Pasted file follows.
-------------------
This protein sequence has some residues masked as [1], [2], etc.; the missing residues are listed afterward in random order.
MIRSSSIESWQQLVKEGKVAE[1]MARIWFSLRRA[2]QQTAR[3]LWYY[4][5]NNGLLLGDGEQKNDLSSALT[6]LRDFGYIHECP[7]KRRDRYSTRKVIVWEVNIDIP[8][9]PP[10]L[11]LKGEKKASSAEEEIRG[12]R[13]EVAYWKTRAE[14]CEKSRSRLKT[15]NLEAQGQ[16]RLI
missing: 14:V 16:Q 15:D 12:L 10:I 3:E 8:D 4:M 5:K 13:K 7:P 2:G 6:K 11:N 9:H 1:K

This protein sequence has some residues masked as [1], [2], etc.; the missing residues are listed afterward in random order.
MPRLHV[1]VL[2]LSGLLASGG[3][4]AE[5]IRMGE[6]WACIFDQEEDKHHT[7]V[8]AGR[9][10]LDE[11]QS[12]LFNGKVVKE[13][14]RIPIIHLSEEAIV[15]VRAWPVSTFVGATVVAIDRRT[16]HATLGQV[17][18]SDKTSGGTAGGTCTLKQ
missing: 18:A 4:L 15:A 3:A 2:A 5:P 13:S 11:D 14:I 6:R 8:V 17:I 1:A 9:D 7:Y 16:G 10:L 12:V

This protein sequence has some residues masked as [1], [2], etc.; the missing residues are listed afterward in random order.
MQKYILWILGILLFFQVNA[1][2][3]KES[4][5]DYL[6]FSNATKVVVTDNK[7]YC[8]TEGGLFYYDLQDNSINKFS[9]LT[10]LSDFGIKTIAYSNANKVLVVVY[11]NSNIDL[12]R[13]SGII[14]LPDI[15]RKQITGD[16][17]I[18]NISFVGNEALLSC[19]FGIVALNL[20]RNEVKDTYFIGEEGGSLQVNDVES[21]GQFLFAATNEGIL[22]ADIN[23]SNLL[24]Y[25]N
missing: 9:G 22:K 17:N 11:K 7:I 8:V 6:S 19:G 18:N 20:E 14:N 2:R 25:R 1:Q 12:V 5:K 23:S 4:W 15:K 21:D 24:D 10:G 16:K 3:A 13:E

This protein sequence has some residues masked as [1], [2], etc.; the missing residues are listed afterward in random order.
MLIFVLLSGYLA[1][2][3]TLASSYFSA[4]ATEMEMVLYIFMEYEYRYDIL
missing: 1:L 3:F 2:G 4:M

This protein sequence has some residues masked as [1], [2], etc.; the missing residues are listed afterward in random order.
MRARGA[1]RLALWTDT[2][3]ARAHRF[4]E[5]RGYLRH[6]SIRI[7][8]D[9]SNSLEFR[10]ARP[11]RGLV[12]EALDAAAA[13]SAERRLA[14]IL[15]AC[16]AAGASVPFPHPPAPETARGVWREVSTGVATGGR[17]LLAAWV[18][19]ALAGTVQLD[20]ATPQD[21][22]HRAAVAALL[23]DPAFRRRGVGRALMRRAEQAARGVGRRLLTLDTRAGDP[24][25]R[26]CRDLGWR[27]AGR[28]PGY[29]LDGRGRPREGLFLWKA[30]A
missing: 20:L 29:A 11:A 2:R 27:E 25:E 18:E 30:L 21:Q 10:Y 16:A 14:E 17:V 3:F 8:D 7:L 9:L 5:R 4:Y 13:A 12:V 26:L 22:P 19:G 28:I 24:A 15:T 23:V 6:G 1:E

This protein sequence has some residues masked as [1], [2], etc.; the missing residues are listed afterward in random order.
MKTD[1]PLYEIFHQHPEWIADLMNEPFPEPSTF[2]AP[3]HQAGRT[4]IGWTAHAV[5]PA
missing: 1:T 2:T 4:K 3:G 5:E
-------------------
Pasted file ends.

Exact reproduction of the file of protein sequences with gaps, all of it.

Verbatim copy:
This protein sequence has some residues masked as [1], [2], etc.; the missing residues are listed afterward in random order.
MIRSSSIESWQQLVKEGKVAE[1]MARIWFSLRRA[2]QQTAR[3]LWYY[4][5]NNGLLLGDGEQKNDLSSALT[6]LRDFGYIHECP[7]KRRDRYSTRKVIVWEVNIDIP[8][9]PP[10]L[11]LKGEKKASSAEEEIRG[12]R[13]EVAYWKTRAE[14]CEKSRSRLKT[15]NLEAQGQ[16]RLI
missing: 14:V 16:Q 15:D 12:L 10:I 3:E 8:D 4:M 5:K 13:K 7:P 2:G 6:K 11:N 9:H 1:K

This protein sequence has some residues masked as [1], [2], etc.; the missing residues are listed afterward in random order.
MPRLHV[1]VL[2]LSGLLASGG[3][4]AE[5]IRMGE[6]WACIFDQEEDKHHT[7]V[8]AGR[9][10]LDE[11]QS[12]LFNGKVVKE[13][14]RIPIIHLSEEAIV[15]VRAWPVSTFVGATVVAIDRRT[16]HATLGQV[17][18]SDKTSGGTAGGTCTLKQ
missing: 18:A 4:L 15:A 3:A 2:A 5:P 13:S 11:D 14:I 6:R 8:V 17:I 1:A 9:D 7:Y 16:G 10:L 12:V

This protein sequence has some residues masked as [1], [2], etc.; the missing residues are listed afterward in random order.
MQKYILWILGILLFFQVNA[1][2][3]KES[4][5]DYL[6]FSNATKVVVTDNK[7]YC[8]TEGGLFYYDLQDNSINKFS[9]LT[10]LSDFGIKTIAYSNANKVLVVVY[11]NSNIDL[12]R[13]SGII[14]LPDI[15]RKQITGD[16][17]I[18]NISFVGNEALLSC[19]FGIVALNL[20]RNEVKDTYFIGEEGGSLQVNDVES[21]GQFLFAATNEGIL[22]ADIN[23]SNLL[24]Y[25]N
missing: 9:G 22:K 17:N 11:K 7:I 8:V 6:S 19:G 18:N 20:E 14:N 2:R 25:R 1:Q 12:V 5:K 23:S 4:W 15:K 21:D 24:D 10:G 16:K 3:A 13:E

This protein sequence has some residues masked as [1], [2], etc.; the missing residues are listed afterward in random order.
MLIFVLLSGYLA[1][2][3]TLASSYFSA[4]ATEMEMVLYIFMEYEYRYDIL
missing: 1:L 3:F 2:G 4:M

This protein sequence has some residues masked as [1], [2], etc.; the missing residues are listed afterward in random order.
MRARGA[1]RLALWTDT[2][3]ARAHRF[4]E[5]RGYLRH[6]SIRI[7][8]D[9]SNSLEFR[10]ARP[11]RGLV[12]EALDAAAA[13]SAERRLA[14]IL[15]AC[16]AAGASVPFPHPPAPETARGVWREVSTGVATGGR[17]LLAAWV[18][19]ALAGTVQLD[20]ATPQD[21][22]HRAAVAALL[23]DPAFRRRGVGRALMRRAEQAARGVGRRLLTLDTRAGDP[24][25]R[26]CRDLGWR[27]AGR[28]PGY[29]LDGRGRPREGLFLWKA[30]A
missing: 20:L 29:A 11:A 2:R 27:E 25:E 18:E 30:L 21:Q 10:Y 16:A 14:E 17:V 3:F 8:D 7:L 9:L 5:R 4:Y 13:A 12:V 26:L 22:P 19:G 28:I 24:A 15:T 23:V 6:G 1:E

This protein sequence has some residues masked as [1], [2], etc.; the missing residues are listed afterward in random order.
MKTD[1]PLYEIFHQHPEWIADLMNEPFPEPSTF[2]AP[3]HQAGRT[4]IGWTAHAV[5]PA
missing: 1:T 2:T 4:K 3:G 5:E